Bret Bielema’s passionionate support for a new 10-second defensive substitution rule, which would limit hurry-up offenses centers on a concern for player safety.

The Arkansas coach was asked during a Razorbacks booster club meeting about what evidence he had to support that concern to which Bielema replied, ‘Death certificates,’ refering to the recent death of Cal football player Ted Agu. Agu passed away after collapsing during a conditioning drill earlier this month.

Bielema points out the Agu suffered from sickle cell trait, a genetic condition that under extreme physical stress can quickly break down muscles and damage vital organs.

In an effort to clarify his comments from Thursday night, Bielema spoke with Andy Staples of Sports Illustrated in which he stated that he believes almost every team has players afflicted with sickle cell trait and that undo stress put on them playing up-tempo offenses could lead to disaster.

“We all have sickle cell players,” Bielema said in the interview. “To me, it's the most scary individual thing we face. There are no signs. There are no indicators. You test every one of your players when they come in. And there are players who come in that have no idea they have it.”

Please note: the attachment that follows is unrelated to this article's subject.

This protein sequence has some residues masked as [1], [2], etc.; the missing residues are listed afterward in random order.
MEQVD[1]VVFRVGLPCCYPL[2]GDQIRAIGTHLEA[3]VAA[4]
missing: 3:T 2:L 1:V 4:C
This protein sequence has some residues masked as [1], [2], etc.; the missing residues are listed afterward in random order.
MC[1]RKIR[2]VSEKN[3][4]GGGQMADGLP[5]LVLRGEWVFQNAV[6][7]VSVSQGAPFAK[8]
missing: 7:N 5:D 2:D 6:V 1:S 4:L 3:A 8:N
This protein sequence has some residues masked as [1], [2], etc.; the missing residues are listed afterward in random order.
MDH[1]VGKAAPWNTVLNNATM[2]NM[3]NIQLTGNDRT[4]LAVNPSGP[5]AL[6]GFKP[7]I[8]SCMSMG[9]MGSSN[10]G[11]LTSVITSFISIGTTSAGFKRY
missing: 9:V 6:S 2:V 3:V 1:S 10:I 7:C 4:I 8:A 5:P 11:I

“This one [sickle cell trait] really scares you because you don't know when it's coming. The kids have difficulty breathing. They don't want to come out of practice or the game. All the ones I've ever been around, they want to stay in because they don't want their teammates to think they're quitting or stopping.”

“What if you're in the middle of the third or fourth quarter and you know that the kid standing 15 yards away from you or on the other side of the field has this trait. He's got this built-in possibility of something happening. Your doctors have told you about it. Your trainers have told you about it. He looks at you through those eyes or maybe the trainer even says, ‘Hey coach, you need to get him out of there.’ And you can't. You have no timeouts. He's not going to fake an injury. He's not going to fall down,” Bielema added.


Cal athletic director Sandy Barbour took to Twitter to voice her displeasure with Bielema's comments from Thursday night. 

"Bret Bielema's comments about our Ted Agu are misinformed, ill-advised and beyond insensitive," she tweeted. "Using the tragic loss of one of our student athletes as a platform to further a personal agenda in a public setting is beyond inappropriate."

Bielema, through the University of Arkansas, issued a statement apologizing for his comments centered on Agu from Thursday night.

"In my press conference last night, I referenced information about the tragic loss of a life of a student-athlete. My comments were intended to bring awareness to player safety and instead they have caused unintended hurt. As a head coach who works with young individuals every day, the passing of Ted Agu is a reminder to us all how short and precious life is. I would like to extend my deepest condolences and sympathy to the Agu family, Coach Sonny Dykes and to the University of California family.”

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